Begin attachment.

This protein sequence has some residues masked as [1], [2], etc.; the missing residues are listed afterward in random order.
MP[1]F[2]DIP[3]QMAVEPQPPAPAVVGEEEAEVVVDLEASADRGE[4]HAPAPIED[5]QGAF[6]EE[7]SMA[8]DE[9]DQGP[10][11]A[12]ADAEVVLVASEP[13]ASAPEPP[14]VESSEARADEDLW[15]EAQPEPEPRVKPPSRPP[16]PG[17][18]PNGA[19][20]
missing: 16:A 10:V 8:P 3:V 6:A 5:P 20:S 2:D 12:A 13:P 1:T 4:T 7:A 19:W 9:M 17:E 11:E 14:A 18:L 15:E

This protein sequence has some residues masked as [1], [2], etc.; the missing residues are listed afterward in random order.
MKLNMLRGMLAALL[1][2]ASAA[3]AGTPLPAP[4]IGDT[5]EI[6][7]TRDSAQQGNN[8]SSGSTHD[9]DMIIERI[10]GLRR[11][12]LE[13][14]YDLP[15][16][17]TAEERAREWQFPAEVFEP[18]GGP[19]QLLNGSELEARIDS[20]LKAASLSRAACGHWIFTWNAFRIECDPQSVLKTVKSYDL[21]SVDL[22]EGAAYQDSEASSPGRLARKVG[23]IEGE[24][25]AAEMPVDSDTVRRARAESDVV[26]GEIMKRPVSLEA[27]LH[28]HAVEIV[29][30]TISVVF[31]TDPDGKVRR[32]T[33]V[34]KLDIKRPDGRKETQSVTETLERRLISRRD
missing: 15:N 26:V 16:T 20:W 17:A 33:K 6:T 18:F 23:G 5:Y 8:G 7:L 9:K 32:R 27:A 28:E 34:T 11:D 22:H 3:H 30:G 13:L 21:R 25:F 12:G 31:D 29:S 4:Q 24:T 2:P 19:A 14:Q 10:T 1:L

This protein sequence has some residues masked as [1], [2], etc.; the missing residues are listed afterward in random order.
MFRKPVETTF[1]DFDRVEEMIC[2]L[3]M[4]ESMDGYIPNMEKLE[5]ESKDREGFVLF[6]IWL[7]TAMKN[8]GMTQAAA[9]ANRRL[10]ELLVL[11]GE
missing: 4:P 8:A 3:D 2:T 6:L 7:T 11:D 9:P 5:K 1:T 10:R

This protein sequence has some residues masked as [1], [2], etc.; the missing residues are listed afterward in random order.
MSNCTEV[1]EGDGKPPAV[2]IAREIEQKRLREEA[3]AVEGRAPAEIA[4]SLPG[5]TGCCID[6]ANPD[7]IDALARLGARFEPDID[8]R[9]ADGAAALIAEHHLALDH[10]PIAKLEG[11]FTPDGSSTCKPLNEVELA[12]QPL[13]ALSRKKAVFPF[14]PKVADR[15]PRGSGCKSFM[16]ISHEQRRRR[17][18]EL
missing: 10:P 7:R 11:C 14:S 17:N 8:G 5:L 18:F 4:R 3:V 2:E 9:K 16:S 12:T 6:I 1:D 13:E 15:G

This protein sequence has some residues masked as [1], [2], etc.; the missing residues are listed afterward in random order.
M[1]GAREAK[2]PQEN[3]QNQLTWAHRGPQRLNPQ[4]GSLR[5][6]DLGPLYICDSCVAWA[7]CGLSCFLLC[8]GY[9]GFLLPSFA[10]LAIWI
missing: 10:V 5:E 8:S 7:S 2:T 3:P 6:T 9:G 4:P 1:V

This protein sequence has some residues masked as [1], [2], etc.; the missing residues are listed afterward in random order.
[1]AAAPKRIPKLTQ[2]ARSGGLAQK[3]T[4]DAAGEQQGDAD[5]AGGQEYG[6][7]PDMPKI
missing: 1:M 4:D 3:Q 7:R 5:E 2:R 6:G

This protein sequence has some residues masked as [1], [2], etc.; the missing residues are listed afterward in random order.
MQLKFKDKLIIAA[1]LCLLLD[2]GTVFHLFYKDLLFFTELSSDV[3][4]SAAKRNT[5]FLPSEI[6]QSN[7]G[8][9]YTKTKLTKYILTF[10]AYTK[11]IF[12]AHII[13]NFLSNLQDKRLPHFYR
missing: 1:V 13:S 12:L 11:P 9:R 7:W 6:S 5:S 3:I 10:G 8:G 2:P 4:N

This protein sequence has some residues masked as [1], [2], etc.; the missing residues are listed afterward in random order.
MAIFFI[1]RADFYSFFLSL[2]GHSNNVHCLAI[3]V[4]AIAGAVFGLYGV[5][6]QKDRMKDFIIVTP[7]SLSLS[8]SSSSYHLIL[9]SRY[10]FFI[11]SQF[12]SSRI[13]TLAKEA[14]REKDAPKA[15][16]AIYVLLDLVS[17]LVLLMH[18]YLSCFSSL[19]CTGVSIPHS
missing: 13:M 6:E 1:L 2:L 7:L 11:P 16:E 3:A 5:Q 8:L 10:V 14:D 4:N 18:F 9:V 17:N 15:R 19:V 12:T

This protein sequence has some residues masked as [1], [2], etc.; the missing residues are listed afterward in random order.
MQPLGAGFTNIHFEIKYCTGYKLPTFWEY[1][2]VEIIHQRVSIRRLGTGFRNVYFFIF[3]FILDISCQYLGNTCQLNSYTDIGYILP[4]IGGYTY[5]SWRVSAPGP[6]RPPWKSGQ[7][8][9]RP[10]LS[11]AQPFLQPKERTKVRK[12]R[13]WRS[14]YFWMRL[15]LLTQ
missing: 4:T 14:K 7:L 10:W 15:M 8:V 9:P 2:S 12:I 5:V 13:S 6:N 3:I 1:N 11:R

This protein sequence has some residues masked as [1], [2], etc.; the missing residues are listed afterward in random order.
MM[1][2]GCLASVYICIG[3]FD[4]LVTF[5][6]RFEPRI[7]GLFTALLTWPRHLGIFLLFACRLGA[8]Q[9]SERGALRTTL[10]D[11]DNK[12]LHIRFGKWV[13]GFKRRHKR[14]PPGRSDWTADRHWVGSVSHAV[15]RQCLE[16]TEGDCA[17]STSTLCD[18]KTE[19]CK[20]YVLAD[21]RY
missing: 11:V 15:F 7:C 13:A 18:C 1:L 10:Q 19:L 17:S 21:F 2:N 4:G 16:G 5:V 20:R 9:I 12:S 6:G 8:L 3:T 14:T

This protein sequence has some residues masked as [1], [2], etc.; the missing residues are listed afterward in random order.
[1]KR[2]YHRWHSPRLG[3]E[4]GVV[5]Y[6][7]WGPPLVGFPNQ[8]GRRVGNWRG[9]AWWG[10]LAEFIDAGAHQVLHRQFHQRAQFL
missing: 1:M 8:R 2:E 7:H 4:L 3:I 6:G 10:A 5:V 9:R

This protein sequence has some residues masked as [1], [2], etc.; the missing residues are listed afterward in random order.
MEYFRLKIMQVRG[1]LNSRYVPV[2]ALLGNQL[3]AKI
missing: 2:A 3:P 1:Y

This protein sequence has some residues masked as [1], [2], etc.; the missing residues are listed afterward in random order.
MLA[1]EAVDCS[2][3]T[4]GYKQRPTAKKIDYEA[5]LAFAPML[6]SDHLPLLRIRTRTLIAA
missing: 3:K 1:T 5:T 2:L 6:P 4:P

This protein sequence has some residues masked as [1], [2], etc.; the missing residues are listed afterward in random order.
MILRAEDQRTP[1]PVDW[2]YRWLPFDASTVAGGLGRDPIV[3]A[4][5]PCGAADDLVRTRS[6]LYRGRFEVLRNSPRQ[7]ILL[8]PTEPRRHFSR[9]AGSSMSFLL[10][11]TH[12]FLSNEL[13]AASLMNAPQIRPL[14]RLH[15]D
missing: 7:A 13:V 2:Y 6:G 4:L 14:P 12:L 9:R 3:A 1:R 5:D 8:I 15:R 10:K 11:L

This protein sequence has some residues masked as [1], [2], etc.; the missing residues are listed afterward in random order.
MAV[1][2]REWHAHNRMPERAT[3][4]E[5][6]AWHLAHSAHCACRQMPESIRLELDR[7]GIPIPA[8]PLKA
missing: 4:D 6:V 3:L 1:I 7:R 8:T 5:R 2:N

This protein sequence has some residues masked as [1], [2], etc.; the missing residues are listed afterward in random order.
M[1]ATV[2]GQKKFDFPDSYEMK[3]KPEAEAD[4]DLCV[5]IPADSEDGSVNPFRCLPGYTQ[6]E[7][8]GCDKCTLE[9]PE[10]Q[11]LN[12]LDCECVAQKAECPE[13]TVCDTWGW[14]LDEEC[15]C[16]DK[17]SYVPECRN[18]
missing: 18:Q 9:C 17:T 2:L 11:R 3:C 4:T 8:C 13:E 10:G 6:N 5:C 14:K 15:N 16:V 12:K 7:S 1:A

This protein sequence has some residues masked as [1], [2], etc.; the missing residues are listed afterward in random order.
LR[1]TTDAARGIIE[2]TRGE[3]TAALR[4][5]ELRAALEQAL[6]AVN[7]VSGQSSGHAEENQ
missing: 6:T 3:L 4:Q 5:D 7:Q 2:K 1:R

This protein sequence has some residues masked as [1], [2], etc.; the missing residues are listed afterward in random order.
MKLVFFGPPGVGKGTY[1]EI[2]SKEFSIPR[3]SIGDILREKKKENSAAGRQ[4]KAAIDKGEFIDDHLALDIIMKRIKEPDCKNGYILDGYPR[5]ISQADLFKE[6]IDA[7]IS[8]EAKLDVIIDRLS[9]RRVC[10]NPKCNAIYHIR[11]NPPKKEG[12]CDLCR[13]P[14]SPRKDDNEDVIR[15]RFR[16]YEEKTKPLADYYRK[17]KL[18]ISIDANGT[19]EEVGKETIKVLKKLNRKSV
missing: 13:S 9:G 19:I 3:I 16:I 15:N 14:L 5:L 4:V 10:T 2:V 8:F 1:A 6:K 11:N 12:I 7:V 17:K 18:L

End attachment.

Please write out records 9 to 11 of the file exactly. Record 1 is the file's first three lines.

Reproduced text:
This protein sequence has some residues masked as [1], [2], etc.; the missing residues are listed afterward in random order.
MQPLGAGFTNIHFEIKYCTGYKLPTFWEY[1][2]VEIIHQRVSIRRLGTGFRNVYFFIF[3]FILDISCQYLGNTCQLNSYTDIGYILP[4]IGGYTY[5]SWRVSAPGP[6]RPPWKSGQ[7][8][9]RP[10]LS[11]AQPFLQPKERTKVRK[12]R[13]WRS[14]YFWMRL[15]LLTQ
missing: 4:T 14:K 7:L 10:W 15:M 8:V 9:P 2:S 12:I 5:V 13:S 6:N 3:I 1:N 11:R

This protein sequence has some residues masked as [1], [2], etc.; the missing residues are listed afterward in random order.
MM[1][2]GCLASVYICIG[3]FD[4]LVTF[5][6]RFEPRI[7]GLFTALLTWPRHLGIFLLFACRLGA[8]Q[9]SERGALRTTL[10]D[11]DNK[12]LHIRFGKWV[13]GFKRRHKR[14]PPGRSDWTADRHWVGSVSHAV[15]RQCLE[16]TEGDCA[17]STSTLCD[18]KTE[19]CK[20]YVLAD[21]RY
missing: 11:V 15:F 7:C 13:A 18:C 1:L 10:Q 19:L 17:S 21:F 2:N 4:G 16:G 5:V 20:R 9:I 12:S 6:G 8:L 3:T 14:T

This protein sequence has some residues masked as [1], [2], etc.; the missing residues are listed afterward in random order.
[1]KR[2]YHRWHSPRLG[3]E[4]GVV[5]Y[6][7]WGPPLVGFPNQ[8]GRRVGNWRG[9]AWWG[10]LAEFIDAGAHQVLHRQFHQRAQFL
missing: 1:M 8:R 2:E 7:H 4:L 3:I 6:G 10:A 5:V 9:R